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4 Healthcare Costs You May Face in Your 40s

As you age, medical costs are not an issue of “if” but “when.” Here’s how you can prepare yourself both physically and financially.

Articles by Betterment Editors
By the Editorial Staff Betterment Resource Center Published Oct. 09, 2014
Published Oct. 09, 2014
5 min read
  • In your 40s you can expect to start paying more for things like your eye care, dental care, and internal medicine.

  • A 65-year-old retiring couple needs an average of $220,000 in today’s dollars to cover future medical costs.

After enduring the costs of life in your 20s and 30s—like frequent happy hours, impromptu weekend snowboard trips, and umpteen wedding gifts—your balance sheet may finally feel stable and mature as you enter your fifth decade. But a new and potentially large budget category is only just about to emerge for you: It’s healthcare, and its size goes up, starting now, in direct proportion to age.

As you age, medical costs are not an issue of “if” but “when.” Along with preventative health measures to help mitigate future health risks, you can take financial steps to make sure you have enough money in the bank to pay for healthcare.

Personal Health Spending, by Age Group, 2010

Age Amount
0 to 18 $3,628
19 to 44 $4,422
45 to 64 $8,370
65 to 84 $15,857
85 and older $34,783
All ages $7,097

Source: California Healthcare Foundation

According to Fidelity Investments, a 65-year-old retiring couple needs $220,000 in today’s dollars to cover future medical costs. That doesn’t include the cost of long-term care or any additional costs should you decide—or be forced—to retire before Medicare kicks in. This figure includes deductibles, copays, premiums for optional coverage for doctor visits and prescription drugs, out-of-pocket expenses for prescriptions, hearing aids, eyeglasses, and other common expenses that Medicare doesn’t cover.

Separately, savings targets for women are slightly higher than for men because women live longer. The nonprofit Employee Benefits Research Institute estimates that a woman who wants to feel confident that she has stashed enough money away for healthcare expenses needs $139,000 in the bank, while a man needs $122,000.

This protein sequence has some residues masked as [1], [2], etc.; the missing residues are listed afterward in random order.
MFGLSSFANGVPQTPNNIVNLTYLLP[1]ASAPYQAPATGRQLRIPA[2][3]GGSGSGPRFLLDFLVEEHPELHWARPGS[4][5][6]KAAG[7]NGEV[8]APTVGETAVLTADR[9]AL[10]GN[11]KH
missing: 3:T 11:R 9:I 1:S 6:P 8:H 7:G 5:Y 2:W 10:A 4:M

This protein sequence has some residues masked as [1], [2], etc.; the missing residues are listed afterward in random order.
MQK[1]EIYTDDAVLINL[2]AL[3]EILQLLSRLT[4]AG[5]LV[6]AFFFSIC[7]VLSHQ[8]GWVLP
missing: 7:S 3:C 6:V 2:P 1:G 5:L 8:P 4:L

Age-Related Healthcare Costs

Up to 40, trouble-free health is usually so commonplace that it is often taken for granted. The next decade will usher in challenges that put youth firmly in the past. Good personal habits are important at any age, but around age 40 is the turning point when a few simple but profoundly affecting behavioral decisions can make a difference over the long term and far fewer medical expenses.

Consumers in their 40s have a choice: Spend moderately and preventively now, or risk a cascade of potentially unnerving medical expenses later. Here are some common health changes that happen in your 40s:

1. Eyes

You have changed your iPhone settings for a larger font—you’re not alone. The gradual loss of the ability to focus on near things,also known as presbyopia, starts at around age 40. It affects more people than not, including millions of people who previously had perfect vision. Any change in vision or eye condition should cue a visit with an optometrist.

Cost if addressed: Vision care and eyeglasses are expensive and frequently left out of insurance policy coverage. An annual eye exam costs between $50 and $125; glasses can cost anywhere from $15 at the drugstore to more than $1,000 for specialty frames and lenses.

Cost if ignored: Diminishing quality of life without proper eyewear. For patients who experience preventable blindness, the price is the number of years of lost income, plus the cost of medical care.

2. Bones

You really need to eat your spinach now. Preventive care, such as getting more calcium and Vitamin D along with exercise has been proven to head off many bone health issues, according to medical journals. This is especially important for women. Osteoporosis, begins in the 40s and accelerates over the next decade for females, says Dr. Davis Liu, a board-certified family physician and author of the Thrifty Patient: Vital Insider Tips for Saving Money and Staying Healthy. Bone damage is cumulative and contributing factors include smoking, heavy alcohol use, low body weight, and deficiencies in calcium and/or vitamin D. Medications may also increase the risk for bone problems, including some arthritis prescriptions.

Cost if addressed: Nutritional supplements can cost between $5 and $15 per month, depending on doctors’ recommendations.

Cost if ignored: Osteoporosis leads to fractures, spinal curvature, and loss of mobility. Indirectly, osteoporosis can lead to early death. Risk increases with age. “Women who have an osteoporosis fracture of the hip have a one in three chance of living beyond the next 12 months, due to complications related to the injury,”  Dr. Liu said.